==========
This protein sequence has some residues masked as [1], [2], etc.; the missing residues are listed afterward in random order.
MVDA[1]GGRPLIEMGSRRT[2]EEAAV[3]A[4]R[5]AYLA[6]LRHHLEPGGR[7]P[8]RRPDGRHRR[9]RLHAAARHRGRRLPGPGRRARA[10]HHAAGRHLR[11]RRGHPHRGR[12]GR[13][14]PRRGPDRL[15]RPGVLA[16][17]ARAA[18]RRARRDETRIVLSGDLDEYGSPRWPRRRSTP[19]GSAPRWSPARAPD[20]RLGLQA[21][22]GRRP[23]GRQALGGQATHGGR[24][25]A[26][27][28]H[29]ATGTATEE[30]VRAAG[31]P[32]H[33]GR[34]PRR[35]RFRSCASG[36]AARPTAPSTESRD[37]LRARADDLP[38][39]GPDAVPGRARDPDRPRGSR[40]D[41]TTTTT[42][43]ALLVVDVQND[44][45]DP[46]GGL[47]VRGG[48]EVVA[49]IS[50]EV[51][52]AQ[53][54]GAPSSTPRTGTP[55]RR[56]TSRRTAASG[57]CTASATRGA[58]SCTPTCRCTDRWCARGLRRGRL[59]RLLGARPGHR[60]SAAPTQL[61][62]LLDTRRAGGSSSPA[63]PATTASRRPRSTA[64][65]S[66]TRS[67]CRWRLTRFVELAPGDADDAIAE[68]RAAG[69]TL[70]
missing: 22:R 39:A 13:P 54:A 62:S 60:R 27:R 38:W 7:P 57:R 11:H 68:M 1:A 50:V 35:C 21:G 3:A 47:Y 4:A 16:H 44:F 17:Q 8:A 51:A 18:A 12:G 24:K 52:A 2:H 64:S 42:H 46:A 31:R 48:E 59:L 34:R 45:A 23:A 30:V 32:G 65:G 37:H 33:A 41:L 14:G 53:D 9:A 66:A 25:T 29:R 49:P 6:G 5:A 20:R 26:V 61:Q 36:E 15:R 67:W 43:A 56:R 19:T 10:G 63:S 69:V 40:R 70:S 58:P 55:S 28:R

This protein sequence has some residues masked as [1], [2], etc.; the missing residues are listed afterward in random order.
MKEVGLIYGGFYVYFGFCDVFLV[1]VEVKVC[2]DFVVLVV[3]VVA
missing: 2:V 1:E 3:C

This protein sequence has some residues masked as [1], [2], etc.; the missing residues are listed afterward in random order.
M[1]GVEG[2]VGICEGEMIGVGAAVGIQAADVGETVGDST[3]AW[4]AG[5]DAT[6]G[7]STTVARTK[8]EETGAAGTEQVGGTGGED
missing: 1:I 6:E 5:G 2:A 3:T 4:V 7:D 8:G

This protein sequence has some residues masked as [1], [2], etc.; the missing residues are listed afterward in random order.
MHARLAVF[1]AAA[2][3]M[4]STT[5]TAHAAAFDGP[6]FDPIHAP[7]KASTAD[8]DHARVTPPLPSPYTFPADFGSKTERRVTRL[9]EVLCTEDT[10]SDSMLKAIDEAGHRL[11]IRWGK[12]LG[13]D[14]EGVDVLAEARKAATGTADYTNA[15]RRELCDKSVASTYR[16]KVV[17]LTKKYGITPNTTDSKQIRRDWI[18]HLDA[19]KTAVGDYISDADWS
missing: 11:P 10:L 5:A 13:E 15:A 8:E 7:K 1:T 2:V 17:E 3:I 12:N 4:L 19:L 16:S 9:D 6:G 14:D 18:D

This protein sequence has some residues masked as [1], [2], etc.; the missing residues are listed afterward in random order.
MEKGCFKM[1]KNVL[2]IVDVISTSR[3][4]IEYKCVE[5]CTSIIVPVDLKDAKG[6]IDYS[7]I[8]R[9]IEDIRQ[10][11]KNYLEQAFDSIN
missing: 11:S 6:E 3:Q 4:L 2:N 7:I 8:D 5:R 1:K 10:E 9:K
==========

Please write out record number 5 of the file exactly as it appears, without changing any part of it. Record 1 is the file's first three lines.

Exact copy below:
This protein sequence has some residues masked as [1], [2], etc.; the missing residues are listed afterward in random order.
MEKGCFKM[1]KNVL[2]IVDVISTSR[3][4]IEYKCVE[5]CTSIIVPVDLKDAKG[6]IDYS[7]I[8]R[9]IEDIRQ[10][11]KNYLEQAFDSIN
missing: 11:S 6:E 3:Q 4:L 2:N 7:I 8:D 5:R 1:K 10:E 9:K